URI shark researcher names new species of deep-sea shark after daughter

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The Etmopterus spinax, a Lantern shark species closely related to the Etmpterus lailae
The Etmopterus spinax, a Lantern shark species closely related to the Etmopterus lailae, is shown in this photo. Photo credit: Chris Bird.

KINGSTON, R.I. – February 26, 2019 – University of Rhode Island shark researcher Bradley Wetherbee is best known for his studies of mako sharks, the fastest swimming sharks in the world. But when it came to identifying and describing a new species of shark, the process was anything but fast.

It took Wetherbee and his colleagues nearly 30 years to reveal that a group of lantern sharks inadvertently captured in the Northwestern Hawaiian Islands were a new species.

Wetherbee named the shark Laila’s lantern shark (Etmopterus lailae) after his 17-year-old daughter, Laila Mostello-Wetherbee. They live in Lincoln.

“It’s not uncommon for it to take many years for a new species to be recognized as new to science and then properly described and named,” said Wetherbee, a professor in the URI Department of Biological Sciences. “This one just took a little longer than usual.”

Bradley Wetherbee and his daughter Laila Mostello-Wetherbee
URI shark expert Bradley Wetherbee and his daughter Laila Mostello-Wetherbee, for whom he named a new species of shark. (URI photo by Michael Salerno)

Laila’s lantern shark grows up to three feet long, has a dark brown back with a black T-shaped flank marking, spines coming from its dorsal fin, and a longer snout than other lantern sharks. Like most lantern sharks, they are bioluminescent. The new species is found in waters approximately 1,000 feet deep.

Why it took Wetherbee so long to identify it as a new species is a long story.

While studying deep-sea sharks as part of his doctoral research at the University of Hawaii in the early 1990s, he was offered two large boxes of frozen sharks – about 150 individuals – that had been captured in 1988 by scientists from the National Marine Fisheries Service. The scientists were studying armorhead fish and were uninterested in the sharks.

About a year later, Wetherbee examined the specimens and sorted them according to what species he believed they were – smooth lantern sharks and rough lantern sharks. Little was known about either species, so he planned to give the specimens to the Bishop Museum in Honolulu for inclusion in its natural history collection. But before he could do so, the freezer where they were being stored broke down while Wetherbee was away on a research cruise. One box of sharks was salvaged, including specimens that would later be named Laila’s lantern shark, but the rest had thawed so much that they had to be thrown out. Just 15 survived intact.

“I had gone through every individual in the boxes and measured many body parts so we had enough information to write a paper about their biology, because hardly anything was known about them,” explained Wetherbee. “But then I ran into someone that was working on the classification of lantern shark species in the genus Etmopterus. He wanted to look at the specimens before we wrote our paper, so we had the sharks shipped to his lab in California.”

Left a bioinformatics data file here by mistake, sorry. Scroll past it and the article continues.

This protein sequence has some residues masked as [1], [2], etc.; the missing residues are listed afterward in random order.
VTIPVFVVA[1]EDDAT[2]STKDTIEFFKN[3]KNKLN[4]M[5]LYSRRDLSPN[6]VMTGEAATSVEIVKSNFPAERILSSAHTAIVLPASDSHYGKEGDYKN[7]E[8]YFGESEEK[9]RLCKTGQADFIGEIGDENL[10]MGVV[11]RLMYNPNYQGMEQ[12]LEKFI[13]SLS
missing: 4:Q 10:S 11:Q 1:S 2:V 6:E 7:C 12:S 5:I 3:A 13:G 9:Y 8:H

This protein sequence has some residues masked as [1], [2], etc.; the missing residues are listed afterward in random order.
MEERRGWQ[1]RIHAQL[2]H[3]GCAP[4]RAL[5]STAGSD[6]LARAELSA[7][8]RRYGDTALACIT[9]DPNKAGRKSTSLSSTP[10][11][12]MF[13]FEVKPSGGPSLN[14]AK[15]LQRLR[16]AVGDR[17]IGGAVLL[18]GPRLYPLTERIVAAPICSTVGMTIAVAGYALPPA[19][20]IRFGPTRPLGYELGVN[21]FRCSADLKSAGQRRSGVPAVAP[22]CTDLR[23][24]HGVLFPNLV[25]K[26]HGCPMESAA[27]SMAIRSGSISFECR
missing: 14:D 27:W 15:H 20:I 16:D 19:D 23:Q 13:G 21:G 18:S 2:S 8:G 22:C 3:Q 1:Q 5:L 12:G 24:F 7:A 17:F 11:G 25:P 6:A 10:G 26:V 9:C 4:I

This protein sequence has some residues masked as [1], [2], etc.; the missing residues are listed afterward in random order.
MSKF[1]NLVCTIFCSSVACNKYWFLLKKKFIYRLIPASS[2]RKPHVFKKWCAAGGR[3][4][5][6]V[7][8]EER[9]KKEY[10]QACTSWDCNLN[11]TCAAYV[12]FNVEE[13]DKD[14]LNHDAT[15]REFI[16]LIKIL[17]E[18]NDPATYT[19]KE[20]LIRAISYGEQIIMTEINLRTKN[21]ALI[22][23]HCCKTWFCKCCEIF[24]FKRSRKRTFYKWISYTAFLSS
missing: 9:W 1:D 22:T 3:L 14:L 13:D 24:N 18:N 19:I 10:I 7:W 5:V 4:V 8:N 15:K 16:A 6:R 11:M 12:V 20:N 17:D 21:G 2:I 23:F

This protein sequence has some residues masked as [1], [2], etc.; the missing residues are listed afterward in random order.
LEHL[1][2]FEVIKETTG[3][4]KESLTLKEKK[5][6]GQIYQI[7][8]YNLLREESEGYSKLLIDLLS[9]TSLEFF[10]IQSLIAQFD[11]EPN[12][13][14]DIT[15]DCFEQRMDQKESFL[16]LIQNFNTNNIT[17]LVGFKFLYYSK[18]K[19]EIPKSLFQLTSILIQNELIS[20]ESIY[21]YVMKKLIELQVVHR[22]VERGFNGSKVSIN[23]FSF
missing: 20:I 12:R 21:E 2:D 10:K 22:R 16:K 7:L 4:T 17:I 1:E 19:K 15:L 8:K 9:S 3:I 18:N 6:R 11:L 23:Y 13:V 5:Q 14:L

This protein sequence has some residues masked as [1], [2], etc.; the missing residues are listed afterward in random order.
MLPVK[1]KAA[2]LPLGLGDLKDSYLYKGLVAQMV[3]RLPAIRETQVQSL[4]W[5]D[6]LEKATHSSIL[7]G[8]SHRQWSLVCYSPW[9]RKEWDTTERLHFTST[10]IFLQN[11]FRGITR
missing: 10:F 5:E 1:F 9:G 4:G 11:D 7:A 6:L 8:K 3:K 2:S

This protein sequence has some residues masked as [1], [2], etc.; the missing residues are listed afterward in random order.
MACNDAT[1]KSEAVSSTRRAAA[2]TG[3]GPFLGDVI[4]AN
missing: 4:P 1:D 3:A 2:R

It took that man, David Ebert at the Moss Landing Marine Laboratory, about five years, but he eventually examined the specimens in great detail and compared them with other species of lantern shark and determined that Wetherbee’s sharks did not belong to any of the other already-described smooth nor rough lantern shark species but was a species new to science.

“Since the sharks were essentially mine to begin with, Dave and the others involved agreed to let me name it after my daughter,” Wetherbee said.

It then took several more years for them to write the definitive paper describing the new species, which was finally published in the journal Zootaxa in 2017.

According to Wetherbee, the only specimens of the new species ever seen are those individuals he and his colleagues had studied.

“It likely has a very small distribution only around the seamounts northwest of the Hawaiian Islands. That’s the nature of lantern sharks. There are different species in different areas, and they tend to be isolated,” he said. “If you went to that spot and fished for them, you’d probably catch them. But it’s so remote, there’s not much of a reason for anyone to go there.”

Wetherbee’s daughter wasn’t especially impressed at first that her father named a shark after her, but she has grown to appreciate it.

“At first it didn’t really register with me as anything special, but then when my friends Googled me and saw that I had this shark named after me, they thought it was cool,” said Mostello-Wetherbee, a senior at Lincoln High School. “Now I appreciate it a lot more, not because of my friends’ reaction, but because as I’ve gotten older, I understand it more and think it’s really neat.”

The URI shark expert said that naming the shark after his daughter may have rekindled his interest in the animal nearly 30 years after he first laid eyes on it.

“There are only 500 species of sharks and only a handful of people in the world have a shark named after them,” Wetherbee said. “Now that it’s called Laila’s lantern shark, it certainly gives me motivation to go back to Hawaii to study it.

“People often ask me what my favorite shark is, and I used to say the tiger shark,” he concluded. “But now I say it’s Laila’s lantern shark.”